Arrival is a cerebral and emotionally resonant examination of language through the genre of science fiction.
It’s best to experience Arrival, the latest from French-Canadian filmmaker Denis Villeneuve, knowing as little as possible about it in advance. It’s such a nuanced and layered film with so many scenes that clearly work best without too many expectations about what is or isn’t going to happen. With that in mind, we’ll try to keep Arrival’s plot summary to a minimum.
Essentially, twelve immense unidentified cylindrical objects have placed themselves across the Earth in seemingly random locations, causing a global panic since no one knows why they’re there or what they want. Dr. Louise Banks (Amy Adams) is a linguist assigned to work with theoretical physicist Ian Donnelly (Jeremy Renner) to try to understand and communicate with the alien visitors, two of which they’re able to interact with inside of the unknown object hovering over the Montana plains.
Comparisons to Close Encounters of The Third Kind will be obvious and immediate as will H.G. Wells’ War of the Worlds and The Day the Earth Stood Still. In a sense, Arrival tries to create a similar examination of how today’s humans might react to an apparent alien invasion. In this case, the U.S. military surrounding the unknown craft in Montana wisely tries to communicate with the visitors before hitting the object with rockets, so Louise and Ian have to try to figure out a language that has no immediate correlation to any known human one.
Villeneuve continues to be a filmmaker who can work within any genre and make it his own, but in this case, he’s working from an incredibly strong screenplay by Eric Heisserer, based on Ted Chiang’s short story “Story Of Your Life.” (The film’s title, “Arrival” is fairly generic, but it’s probably the easiest way to simply convey the theme of a film that’s not as accessible an alien invasion movie as, say, Independence Day.)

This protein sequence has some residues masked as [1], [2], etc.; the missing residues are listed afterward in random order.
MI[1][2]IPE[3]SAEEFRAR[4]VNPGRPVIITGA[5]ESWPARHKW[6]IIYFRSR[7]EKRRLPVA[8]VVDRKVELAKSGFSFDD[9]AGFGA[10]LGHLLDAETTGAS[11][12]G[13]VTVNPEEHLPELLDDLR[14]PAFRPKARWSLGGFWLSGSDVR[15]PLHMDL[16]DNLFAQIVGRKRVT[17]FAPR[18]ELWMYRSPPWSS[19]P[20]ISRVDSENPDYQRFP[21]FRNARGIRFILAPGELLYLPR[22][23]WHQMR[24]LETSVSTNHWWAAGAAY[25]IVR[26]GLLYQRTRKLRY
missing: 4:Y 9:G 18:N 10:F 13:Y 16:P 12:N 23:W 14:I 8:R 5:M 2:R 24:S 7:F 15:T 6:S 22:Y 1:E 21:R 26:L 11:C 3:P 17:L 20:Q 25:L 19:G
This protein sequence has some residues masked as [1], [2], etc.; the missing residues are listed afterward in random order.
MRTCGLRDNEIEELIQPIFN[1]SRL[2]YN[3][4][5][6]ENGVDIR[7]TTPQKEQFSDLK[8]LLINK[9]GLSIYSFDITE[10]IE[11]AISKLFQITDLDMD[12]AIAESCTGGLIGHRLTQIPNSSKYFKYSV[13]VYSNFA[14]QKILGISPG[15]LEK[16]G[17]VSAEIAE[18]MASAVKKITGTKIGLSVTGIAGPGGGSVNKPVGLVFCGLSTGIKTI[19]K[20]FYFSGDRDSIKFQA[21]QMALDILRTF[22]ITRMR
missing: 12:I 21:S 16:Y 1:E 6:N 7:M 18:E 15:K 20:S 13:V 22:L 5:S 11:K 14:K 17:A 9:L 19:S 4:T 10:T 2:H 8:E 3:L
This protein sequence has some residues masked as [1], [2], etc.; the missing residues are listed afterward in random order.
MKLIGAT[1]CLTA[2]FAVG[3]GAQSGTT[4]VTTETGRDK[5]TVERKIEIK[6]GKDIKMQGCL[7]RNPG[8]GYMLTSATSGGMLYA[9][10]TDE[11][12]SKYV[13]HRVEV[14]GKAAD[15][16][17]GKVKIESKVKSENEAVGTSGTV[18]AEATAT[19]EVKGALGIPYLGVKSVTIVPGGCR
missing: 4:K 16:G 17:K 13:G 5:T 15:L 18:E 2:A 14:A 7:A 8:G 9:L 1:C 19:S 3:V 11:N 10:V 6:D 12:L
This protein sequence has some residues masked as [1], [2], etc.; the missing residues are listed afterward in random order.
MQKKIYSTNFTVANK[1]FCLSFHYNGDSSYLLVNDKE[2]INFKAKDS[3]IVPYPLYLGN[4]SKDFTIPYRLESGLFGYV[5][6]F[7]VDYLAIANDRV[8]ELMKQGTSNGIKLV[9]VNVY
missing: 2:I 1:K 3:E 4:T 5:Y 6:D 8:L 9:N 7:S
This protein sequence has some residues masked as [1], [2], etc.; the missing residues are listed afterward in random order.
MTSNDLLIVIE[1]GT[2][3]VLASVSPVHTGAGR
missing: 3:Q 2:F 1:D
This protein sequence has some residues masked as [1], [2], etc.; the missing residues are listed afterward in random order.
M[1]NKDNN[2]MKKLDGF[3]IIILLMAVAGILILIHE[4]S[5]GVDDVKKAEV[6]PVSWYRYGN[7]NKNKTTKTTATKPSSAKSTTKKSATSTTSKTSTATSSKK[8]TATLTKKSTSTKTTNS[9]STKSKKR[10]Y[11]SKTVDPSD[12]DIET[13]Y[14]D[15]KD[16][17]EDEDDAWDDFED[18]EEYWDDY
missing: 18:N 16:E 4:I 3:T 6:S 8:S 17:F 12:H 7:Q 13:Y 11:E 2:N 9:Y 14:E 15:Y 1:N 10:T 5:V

Villeneuve creates a new way to look at aliens and their craft in ways that defy physics and, at times, even human comprehension. He then throws two people into the deep end to try and make sense of it for us. The filmmakers are playing with much bigger ideas here than simply “aliens come to earth and we need to communicate with them,” because it’s a thorough exploration of how we learn language and syntax, and how different global powers are forced to work together to solve a problem that’s bigger than each individually.
Amy Adams has dominated the September movie festival season so far with her performance in this and in Tom Ford’s Nocturnal Animals. While that other film might be a more showy piece for Adams’ acting range, she still brings so much to Louise, who we’re first introduced to with a montage of her spending time with her daughter (these images recur throughout the film, leaving her fate deliberately unclear).
In a way, Arrival is one of the most daring studio science fiction films since it’s not trying to be easily accessible to mainstream movie audiences ala last year’s The Martian. Instead, it’s meant to connect with people on a number of different levels, some simple and others quite weighty.
Arrival is certainly not going to appeal to anyone expecting the amount of action that normally accompanies alien invasion movies, but rather those hoping for a more thought-provoking experience that will stick with them for a longer time. It’s a film that’s will reward further and repeated examination.
Arrival premieres at the Toronto International Film Festival on Monday, September 12 and will be released nationwide on November 10.